Photo: Oldbury nuke viewed with my camera from top of Ash Lane, Randwick
Germany will build their energy security by investing in renewables and this can only be good for it's export market. We could be doing just the same if our government would only listen to common sense. It is vital that we build up renewable energy and energy efficiencies.
News this week regarding carbon emissions could not be worse - see Guardian here -a record rise in emissions despite the recession and news that we will miss stopping the temperature rise more than the all crucial 2 degrees target.
"These figures indicate that [emissions] are now close to being back on a 'business as usual' path. According to the [Intergovernmental Panel on Climate Change's] projections, such a path ... would mean around a 50% chance of a rise in global average temperature of more than 4C by 2100. Such warming would disrupt the lives and livelihoods of hundreds of millions of people across the planet, leading to widespread mass migration and conflict. That is a risk any sane person would seek to drastically reduce." Professor Lord Stern of the London School of Economics, the author of the Stern Report in 2006Even now there are possibilities to avert disaster but as John Sauven, the executive director of Greenpeace UK, notes: "This news should shock the world. Yet even now politicians in each of the great powers are eyeing up extraordinary and risky ways to extract the world's last remaining reserves of fossil fuels – even from under the melting ice of the Arctic. You don't put out a fire with gasoline. It will now be up to us to stop them."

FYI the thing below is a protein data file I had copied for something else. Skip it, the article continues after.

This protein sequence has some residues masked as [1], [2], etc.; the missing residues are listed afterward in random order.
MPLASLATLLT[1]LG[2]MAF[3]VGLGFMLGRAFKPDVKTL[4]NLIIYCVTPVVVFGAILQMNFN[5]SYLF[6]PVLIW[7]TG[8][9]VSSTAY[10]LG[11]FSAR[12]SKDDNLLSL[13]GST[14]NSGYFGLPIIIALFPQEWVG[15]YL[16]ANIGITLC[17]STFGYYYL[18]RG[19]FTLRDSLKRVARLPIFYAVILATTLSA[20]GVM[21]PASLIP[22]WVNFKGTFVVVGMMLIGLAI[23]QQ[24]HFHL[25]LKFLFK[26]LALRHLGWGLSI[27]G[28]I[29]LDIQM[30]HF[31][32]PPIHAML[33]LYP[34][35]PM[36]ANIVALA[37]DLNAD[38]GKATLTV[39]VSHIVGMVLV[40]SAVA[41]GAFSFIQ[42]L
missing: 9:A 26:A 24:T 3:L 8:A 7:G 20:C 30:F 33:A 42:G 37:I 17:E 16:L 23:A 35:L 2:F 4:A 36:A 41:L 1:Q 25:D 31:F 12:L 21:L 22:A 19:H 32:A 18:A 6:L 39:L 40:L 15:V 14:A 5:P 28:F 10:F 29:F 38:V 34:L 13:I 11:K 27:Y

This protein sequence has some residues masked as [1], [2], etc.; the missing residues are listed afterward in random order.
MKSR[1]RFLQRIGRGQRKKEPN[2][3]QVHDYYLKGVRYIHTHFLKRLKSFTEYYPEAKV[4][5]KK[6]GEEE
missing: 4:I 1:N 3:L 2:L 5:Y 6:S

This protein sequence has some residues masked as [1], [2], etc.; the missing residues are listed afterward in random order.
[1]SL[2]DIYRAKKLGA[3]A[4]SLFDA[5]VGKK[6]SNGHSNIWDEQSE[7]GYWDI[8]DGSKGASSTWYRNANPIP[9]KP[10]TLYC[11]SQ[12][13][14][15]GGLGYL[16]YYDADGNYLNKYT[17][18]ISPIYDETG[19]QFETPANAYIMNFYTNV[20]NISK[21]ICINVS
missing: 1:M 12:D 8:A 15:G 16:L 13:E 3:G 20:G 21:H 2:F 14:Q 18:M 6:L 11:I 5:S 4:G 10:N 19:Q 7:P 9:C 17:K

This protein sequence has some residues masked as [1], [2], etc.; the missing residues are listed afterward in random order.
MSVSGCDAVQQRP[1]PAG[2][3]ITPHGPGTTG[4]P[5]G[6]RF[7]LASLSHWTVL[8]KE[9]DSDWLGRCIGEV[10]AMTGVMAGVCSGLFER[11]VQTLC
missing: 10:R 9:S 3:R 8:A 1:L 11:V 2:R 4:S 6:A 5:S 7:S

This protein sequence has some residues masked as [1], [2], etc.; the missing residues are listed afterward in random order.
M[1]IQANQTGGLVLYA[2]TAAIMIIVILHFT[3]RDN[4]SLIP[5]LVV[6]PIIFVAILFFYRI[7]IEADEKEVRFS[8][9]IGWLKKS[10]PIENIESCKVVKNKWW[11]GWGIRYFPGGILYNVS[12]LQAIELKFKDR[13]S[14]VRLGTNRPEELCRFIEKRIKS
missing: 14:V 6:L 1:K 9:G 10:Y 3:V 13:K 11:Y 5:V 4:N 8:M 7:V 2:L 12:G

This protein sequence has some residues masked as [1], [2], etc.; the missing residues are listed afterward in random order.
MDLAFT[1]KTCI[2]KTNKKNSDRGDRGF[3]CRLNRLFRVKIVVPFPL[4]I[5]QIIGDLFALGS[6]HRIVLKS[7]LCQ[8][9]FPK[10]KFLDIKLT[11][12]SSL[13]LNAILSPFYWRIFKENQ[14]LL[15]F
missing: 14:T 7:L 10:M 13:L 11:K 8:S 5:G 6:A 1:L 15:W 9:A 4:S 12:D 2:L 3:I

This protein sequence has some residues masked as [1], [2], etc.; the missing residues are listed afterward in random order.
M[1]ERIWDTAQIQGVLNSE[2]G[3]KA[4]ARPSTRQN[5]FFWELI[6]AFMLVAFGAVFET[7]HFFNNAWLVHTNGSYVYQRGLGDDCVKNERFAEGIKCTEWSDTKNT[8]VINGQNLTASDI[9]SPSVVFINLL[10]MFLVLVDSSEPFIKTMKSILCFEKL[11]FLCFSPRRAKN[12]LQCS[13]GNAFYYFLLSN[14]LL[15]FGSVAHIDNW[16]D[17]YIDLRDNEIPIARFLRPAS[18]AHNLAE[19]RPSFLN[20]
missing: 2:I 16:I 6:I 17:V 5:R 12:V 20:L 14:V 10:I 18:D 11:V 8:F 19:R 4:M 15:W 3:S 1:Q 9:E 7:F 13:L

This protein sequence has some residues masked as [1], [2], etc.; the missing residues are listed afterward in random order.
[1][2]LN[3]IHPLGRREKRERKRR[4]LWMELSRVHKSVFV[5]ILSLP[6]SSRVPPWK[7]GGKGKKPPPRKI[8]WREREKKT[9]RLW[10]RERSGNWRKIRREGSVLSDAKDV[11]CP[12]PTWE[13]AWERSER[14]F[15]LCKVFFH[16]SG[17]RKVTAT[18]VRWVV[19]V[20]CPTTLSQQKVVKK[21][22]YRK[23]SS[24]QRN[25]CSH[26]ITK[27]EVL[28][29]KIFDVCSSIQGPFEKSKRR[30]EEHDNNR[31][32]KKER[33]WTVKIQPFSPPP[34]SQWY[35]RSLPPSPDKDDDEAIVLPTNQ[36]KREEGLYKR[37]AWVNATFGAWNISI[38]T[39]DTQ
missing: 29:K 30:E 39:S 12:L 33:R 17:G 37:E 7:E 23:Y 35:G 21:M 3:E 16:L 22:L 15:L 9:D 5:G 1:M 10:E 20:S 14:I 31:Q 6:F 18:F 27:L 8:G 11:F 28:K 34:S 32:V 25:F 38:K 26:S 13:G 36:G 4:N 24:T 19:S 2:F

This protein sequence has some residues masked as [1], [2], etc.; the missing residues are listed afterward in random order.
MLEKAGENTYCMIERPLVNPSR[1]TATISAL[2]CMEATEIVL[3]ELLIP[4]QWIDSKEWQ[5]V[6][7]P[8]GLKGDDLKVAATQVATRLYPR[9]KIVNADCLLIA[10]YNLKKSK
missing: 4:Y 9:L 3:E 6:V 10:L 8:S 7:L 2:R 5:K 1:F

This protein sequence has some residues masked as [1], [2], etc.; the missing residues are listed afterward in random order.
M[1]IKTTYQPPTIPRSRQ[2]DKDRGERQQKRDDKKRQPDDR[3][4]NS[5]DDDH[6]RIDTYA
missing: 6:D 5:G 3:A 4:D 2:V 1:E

Nuclear power is not the answer to tackling climate change. As this blog has noted nuclear will not be ready in time - we need to act now and to divert resources into new nuclear will only impact negatively on our abilities to invest in renewables - furthermore as growing evidence shows climate change is likely to seriously effect nuclear power plants - in France the hot summer meant their nuclear reactors had to close - similarly sea water rises threaten many sites - and see here evidence re growing costs.As the government's Committee on Climate Change reports, large onshore windfarms are "already close to competitive" with burning natural gas, and are likely to get there by 2020.